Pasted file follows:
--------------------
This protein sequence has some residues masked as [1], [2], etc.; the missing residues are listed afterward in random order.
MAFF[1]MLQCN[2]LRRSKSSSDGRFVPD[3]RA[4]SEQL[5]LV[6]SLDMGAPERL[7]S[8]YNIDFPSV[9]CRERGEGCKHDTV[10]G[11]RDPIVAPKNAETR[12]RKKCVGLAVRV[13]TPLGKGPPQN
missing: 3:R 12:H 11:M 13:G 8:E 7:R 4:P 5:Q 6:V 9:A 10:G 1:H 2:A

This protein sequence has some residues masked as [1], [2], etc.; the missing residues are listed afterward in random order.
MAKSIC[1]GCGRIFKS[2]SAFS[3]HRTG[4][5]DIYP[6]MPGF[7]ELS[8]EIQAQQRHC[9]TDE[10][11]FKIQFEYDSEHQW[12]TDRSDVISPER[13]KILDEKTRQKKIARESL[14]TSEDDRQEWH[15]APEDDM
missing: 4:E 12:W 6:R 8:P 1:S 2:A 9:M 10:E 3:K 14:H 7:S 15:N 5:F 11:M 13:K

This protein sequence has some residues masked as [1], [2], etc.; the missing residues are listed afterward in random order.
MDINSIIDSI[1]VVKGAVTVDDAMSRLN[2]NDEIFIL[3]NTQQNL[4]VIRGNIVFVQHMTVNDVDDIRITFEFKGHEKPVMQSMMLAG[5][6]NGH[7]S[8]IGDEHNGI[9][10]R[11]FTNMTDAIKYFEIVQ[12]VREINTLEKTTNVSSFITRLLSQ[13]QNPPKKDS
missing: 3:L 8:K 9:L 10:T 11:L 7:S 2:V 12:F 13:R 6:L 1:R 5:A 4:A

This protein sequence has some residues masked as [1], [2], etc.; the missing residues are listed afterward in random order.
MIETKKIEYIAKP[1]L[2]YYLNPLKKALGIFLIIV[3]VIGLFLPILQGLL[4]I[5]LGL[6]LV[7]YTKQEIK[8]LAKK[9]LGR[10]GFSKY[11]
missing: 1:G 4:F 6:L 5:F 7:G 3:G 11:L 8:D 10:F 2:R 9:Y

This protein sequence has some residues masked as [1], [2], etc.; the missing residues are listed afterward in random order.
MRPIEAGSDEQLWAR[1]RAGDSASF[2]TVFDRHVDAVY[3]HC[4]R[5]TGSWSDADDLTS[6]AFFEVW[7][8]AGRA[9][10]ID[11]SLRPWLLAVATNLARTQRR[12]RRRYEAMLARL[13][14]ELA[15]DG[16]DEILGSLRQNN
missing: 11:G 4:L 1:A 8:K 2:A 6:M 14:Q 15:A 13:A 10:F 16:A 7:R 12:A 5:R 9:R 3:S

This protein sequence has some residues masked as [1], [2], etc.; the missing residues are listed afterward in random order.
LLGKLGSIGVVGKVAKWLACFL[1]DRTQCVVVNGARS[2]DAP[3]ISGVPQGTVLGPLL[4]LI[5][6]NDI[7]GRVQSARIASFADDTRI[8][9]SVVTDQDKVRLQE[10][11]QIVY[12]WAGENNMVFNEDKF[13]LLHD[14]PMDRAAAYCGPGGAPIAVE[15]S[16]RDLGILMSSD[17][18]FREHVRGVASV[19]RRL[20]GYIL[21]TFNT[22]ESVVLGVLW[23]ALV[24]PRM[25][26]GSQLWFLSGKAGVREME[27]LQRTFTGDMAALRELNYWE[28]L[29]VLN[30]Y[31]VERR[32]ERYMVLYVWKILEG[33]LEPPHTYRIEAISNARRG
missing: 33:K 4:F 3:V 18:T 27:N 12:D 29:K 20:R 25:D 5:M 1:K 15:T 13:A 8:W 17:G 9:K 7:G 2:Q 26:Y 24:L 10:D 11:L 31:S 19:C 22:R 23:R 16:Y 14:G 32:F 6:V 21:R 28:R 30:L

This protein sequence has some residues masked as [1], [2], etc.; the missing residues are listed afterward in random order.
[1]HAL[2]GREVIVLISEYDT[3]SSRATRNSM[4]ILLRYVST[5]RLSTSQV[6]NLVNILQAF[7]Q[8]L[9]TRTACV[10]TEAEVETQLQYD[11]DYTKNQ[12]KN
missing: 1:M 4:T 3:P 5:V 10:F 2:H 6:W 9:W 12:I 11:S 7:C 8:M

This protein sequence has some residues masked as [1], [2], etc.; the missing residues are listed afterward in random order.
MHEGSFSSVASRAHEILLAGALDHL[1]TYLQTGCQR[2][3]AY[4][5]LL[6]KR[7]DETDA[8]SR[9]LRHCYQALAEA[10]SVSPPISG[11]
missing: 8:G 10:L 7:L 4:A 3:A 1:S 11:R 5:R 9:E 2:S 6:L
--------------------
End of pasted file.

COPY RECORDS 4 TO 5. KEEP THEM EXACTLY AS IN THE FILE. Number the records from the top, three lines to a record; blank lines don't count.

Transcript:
This protein sequence has some residues masked as [1], [2], etc.; the missing residues are listed afterward in random order.
MIETKKIEYIAKP[1]L[2]YYLNPLKKALGIFLIIV[3]VIGLFLPILQGLL[4]I[5]LGL[6]LV[7]YTKQEIK[8]LAKK[9]LGR[10]GFSKY[11]
missing: 1:G 4:F 6:L 5:F 7:G 3:G 11:L 8:D 10:F 2:R 9:Y

This protein sequence has some residues masked as [1], [2], etc.; the missing residues are listed afterward in random order.
MRPIEAGSDEQLWAR[1]RAGDSASF[2]TVFDRHVDAVY[3]HC[4]R[5]TGSWSDADDLTS[6]AFFEVW[7][8]AGRA[9][10]ID[11]SLRPWLLAVATNLARTQRR[12]RRRYEAMLARL[13][14]ELA[15]DG[16]DEILGSLRQNN
missing: 11:G 4:L 1:A 8:K 2:A 6:M 14:Q 15:A 13:A 10:F 16:A 7:R 12:A 5:R 9:R 3:S